Is installing solar panels really a useful thing to do in New Zealand?  

There are a growing number of people who are installing solar panels on their buildings in New Zealand, and that’s good. People are actually doing this not just for environmental reasons but because they want to save money, and because they want to be independent of the electricity grid.  But the argument against it is that our electricity supply is already more than 80 percent renewable – and we can get to 90 percent renewable generation without any trouble at all. So you’re only replacing mostly renewable with renewable, and hence saving a small amount of greenhouse gas emissions. People are actually doing this not just for environmental reasons but because they want to save money, and because they want to be independent of the electricity grid.

The key is going to be linking solar panels with the recharging of electric vehicles. Then you’re reducing emissions coming from cars – and of course not only cars, it could be electric bicycles, buses or scooters as well. The grid is going to have to be flexible to deal with these changes. Now our grid is fairly flexible anyway because hydro power can be turned on and off reasonably quickly. But if we had to, we could make the grid even more flexible so it could reliably meet peak demands, such as on a cold winter evening when the sun is not shining nor the wind blowing. For example, it would be possible to pay consumers to turn things off to lower peak demands and to bring back ripple control of water heaters. But not all the incumbent utility companies are that keen on these ideas, pointing out the challenges of balancing supply with demand, especially in a dry year when hydro is constrained. And if they’re going to fight against “prosumers” (electricity consumers also becoming producers), and remove any power from consumers acting intelligently to make the best use of distributed energy resources, then obviously a smart-grid future won’t happen in the same way.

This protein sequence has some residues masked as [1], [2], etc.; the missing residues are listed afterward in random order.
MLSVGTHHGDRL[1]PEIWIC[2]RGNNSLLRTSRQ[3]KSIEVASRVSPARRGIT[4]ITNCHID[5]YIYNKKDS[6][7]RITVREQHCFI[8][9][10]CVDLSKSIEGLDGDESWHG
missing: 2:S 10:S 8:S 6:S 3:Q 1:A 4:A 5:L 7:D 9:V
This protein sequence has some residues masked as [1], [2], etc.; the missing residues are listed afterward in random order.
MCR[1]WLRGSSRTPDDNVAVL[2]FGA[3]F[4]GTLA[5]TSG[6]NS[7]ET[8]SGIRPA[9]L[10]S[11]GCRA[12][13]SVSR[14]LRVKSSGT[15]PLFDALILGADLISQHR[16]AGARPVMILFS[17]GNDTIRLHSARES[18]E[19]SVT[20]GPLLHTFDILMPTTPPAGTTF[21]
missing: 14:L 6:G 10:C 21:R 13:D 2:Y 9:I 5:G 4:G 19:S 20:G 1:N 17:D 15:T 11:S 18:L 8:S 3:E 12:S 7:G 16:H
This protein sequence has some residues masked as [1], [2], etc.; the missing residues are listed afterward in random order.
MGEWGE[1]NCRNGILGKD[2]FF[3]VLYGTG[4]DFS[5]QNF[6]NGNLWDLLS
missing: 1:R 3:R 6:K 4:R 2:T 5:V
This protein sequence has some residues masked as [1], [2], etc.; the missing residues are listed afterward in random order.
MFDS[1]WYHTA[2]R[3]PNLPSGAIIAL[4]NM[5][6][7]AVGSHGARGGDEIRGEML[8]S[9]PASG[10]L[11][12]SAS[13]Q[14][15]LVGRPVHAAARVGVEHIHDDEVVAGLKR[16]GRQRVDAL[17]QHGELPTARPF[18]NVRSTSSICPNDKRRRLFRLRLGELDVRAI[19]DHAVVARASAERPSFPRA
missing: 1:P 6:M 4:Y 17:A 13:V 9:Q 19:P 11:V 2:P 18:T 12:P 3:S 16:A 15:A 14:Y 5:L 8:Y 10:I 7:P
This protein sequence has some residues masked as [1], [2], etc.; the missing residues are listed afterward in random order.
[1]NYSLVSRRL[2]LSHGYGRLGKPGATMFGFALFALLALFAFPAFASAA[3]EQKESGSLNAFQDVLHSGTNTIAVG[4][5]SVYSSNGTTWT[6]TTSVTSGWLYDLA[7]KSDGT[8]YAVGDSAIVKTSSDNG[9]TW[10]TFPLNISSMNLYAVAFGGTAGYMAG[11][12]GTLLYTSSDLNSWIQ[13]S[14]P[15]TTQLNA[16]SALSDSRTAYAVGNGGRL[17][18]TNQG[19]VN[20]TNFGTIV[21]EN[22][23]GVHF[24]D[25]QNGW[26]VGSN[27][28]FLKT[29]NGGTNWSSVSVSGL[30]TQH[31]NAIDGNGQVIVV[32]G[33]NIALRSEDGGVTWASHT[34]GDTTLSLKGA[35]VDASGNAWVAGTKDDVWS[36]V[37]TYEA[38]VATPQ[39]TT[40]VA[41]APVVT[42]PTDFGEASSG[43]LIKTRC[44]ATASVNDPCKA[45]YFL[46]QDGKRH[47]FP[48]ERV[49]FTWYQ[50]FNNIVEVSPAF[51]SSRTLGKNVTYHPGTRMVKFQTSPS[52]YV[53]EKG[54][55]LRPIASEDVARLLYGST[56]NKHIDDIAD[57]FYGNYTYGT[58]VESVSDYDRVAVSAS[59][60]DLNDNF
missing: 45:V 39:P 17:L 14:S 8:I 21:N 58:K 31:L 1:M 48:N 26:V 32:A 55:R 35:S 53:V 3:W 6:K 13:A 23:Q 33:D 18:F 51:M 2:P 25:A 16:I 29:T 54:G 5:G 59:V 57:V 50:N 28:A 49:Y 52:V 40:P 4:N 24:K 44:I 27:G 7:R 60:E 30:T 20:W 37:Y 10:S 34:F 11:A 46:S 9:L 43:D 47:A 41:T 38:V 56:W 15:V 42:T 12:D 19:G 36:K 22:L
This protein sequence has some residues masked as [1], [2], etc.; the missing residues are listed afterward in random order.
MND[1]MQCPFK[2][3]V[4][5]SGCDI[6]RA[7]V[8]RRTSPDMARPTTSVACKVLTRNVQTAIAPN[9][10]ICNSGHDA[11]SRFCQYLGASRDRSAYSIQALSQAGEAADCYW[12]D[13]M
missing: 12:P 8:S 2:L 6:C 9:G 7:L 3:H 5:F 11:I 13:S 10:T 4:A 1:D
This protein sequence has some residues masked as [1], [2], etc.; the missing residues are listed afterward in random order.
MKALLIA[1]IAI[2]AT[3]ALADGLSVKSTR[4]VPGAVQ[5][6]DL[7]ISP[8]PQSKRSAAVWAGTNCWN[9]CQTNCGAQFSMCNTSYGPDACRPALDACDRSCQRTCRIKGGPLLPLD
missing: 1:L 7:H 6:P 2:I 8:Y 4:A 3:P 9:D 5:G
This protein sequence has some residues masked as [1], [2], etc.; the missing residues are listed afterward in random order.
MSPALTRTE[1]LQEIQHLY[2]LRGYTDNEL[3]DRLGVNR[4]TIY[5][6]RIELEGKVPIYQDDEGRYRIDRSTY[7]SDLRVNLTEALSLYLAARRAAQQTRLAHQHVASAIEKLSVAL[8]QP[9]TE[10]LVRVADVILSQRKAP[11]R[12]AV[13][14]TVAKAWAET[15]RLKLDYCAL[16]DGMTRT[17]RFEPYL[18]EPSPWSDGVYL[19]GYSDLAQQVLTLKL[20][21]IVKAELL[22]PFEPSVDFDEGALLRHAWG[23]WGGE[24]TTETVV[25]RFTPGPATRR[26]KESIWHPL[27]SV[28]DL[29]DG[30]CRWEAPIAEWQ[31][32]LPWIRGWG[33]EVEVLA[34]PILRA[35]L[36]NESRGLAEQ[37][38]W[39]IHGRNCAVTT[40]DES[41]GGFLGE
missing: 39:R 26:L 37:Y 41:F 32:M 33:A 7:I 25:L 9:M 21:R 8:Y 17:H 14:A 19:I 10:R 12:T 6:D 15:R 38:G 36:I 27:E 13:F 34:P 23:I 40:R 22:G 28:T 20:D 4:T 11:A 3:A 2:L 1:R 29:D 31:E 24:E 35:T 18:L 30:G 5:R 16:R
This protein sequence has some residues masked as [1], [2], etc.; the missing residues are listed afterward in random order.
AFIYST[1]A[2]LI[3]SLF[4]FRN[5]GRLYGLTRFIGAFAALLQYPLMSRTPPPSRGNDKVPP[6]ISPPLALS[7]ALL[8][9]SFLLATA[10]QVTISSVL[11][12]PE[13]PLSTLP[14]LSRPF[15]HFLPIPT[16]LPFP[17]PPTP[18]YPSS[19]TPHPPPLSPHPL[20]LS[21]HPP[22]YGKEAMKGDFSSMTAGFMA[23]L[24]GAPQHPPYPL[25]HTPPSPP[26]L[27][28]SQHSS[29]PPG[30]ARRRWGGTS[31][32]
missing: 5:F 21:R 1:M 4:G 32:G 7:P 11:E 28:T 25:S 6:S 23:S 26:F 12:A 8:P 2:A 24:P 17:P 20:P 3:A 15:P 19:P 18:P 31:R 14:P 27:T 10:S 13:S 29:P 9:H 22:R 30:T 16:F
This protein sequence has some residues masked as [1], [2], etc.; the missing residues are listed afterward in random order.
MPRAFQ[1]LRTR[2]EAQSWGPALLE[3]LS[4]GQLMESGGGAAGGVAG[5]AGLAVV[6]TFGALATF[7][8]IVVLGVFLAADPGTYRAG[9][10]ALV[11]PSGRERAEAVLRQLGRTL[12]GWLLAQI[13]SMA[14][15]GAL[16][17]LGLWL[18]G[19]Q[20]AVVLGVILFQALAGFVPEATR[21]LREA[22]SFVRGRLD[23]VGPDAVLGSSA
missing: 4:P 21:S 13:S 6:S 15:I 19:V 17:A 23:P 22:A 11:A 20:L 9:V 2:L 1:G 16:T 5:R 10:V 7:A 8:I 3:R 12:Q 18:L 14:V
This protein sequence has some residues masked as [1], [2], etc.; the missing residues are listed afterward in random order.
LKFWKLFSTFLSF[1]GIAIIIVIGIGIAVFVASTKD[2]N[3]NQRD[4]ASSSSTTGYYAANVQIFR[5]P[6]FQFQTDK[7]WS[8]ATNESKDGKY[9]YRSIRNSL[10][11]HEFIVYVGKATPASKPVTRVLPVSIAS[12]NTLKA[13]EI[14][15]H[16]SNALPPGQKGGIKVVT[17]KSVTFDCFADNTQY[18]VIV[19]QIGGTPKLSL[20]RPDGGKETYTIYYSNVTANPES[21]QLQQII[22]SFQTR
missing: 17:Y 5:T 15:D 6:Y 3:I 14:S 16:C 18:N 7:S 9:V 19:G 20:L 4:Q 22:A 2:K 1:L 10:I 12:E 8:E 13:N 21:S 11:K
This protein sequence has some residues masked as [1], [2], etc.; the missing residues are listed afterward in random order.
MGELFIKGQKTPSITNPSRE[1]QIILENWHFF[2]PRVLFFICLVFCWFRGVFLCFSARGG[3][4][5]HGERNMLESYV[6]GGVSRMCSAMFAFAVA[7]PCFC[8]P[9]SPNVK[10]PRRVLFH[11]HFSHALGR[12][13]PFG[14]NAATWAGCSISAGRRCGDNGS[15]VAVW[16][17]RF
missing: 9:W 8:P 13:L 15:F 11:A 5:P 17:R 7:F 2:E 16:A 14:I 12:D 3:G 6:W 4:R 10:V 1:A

Would you say our difficulty is more psychological than technical?